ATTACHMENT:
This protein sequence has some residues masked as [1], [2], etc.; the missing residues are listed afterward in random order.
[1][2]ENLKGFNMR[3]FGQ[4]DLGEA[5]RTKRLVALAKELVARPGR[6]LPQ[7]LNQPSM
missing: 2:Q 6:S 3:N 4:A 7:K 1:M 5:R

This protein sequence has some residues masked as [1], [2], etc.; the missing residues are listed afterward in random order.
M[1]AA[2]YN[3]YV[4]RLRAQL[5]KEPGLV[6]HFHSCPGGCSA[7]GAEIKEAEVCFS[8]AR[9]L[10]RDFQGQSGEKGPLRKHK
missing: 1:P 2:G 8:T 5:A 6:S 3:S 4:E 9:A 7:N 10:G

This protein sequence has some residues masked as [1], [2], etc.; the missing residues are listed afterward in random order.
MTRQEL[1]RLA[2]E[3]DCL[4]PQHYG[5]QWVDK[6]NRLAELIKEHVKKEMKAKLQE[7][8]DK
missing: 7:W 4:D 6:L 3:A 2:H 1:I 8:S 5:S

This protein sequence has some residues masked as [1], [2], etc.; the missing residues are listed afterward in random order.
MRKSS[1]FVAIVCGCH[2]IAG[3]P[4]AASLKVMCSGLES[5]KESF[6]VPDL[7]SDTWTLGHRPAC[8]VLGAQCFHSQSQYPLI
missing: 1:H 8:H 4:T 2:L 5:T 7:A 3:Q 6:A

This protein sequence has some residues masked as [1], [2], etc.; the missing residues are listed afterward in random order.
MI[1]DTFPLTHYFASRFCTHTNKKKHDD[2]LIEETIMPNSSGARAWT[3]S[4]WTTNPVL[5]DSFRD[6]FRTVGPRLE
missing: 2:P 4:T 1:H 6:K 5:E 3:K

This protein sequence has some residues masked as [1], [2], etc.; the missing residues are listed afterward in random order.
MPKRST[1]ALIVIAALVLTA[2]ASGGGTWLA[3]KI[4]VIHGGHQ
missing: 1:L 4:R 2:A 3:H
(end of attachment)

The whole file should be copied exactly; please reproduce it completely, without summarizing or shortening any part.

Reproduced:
This protein sequence has some residues masked as [1], [2], etc.; the missing residues are listed afterward in random order.
[1][2]ENLKGFNMR[3]FGQ[4]DLGEA[5]RTKRLVALAKELVARPGR[6]LPQ[7]LNQPSM
missing: 2:Q 6:S 3:N 4:A 7:K 1:M 5:R

This protein sequence has some residues masked as [1], [2], etc.; the missing residues are listed afterward in random order.
M[1]AA[2]YN[3]YV[4]RLRAQL[5]KEPGLV[6]HFHSCPGGCSA[7]GAEIKEAEVCFS[8]AR[9]L[10]RDFQGQSGEKGPLRKHK
missing: 1:P 2:G 8:T 5:A 6:S 3:S 4:E 9:A 7:N 10:G

This protein sequence has some residues masked as [1], [2], etc.; the missing residues are listed afterward in random order.
MTRQEL[1]RLA[2]E[3]DCL[4]PQHYG[5]QWVDK[6]NRLAELIKEHVKKEMKAKLQE[7][8]DK
missing: 7:W 4:D 6:L 3:A 2:H 1:I 8:S 5:S

This protein sequence has some residues masked as [1], [2], etc.; the missing residues are listed afterward in random order.
MRKSS[1]FVAIVCGCH[2]IAG[3]P[4]AASLKVMCSGLES[5]KESF[6]VPDL[7]SDTWTLGHRPAC[8]VLGAQCFHSQSQYPLI
missing: 1:H 8:H 4:T 2:L 5:T 7:A 3:Q 6:A

This protein sequence has some residues masked as [1], [2], etc.; the missing residues are listed afterward in random order.
MI[1]DTFPLTHYFASRFCTHTNKKKHDD[2]LIEETIMPNSSGARAWT[3]S[4]WTTNPVL[5]DSFRD[6]FRTVGPRLE
missing: 2:P 4:T 1:H 6:K 5:E 3:K

This protein sequence has some residues masked as [1], [2], etc.; the missing residues are listed afterward in random order.
MPKRST[1]ALIVIAALVLTA[2]ASGGGTWLA[3]KI[4]VIHGGHQ
missing: 1:L 4:R 2:A 3:H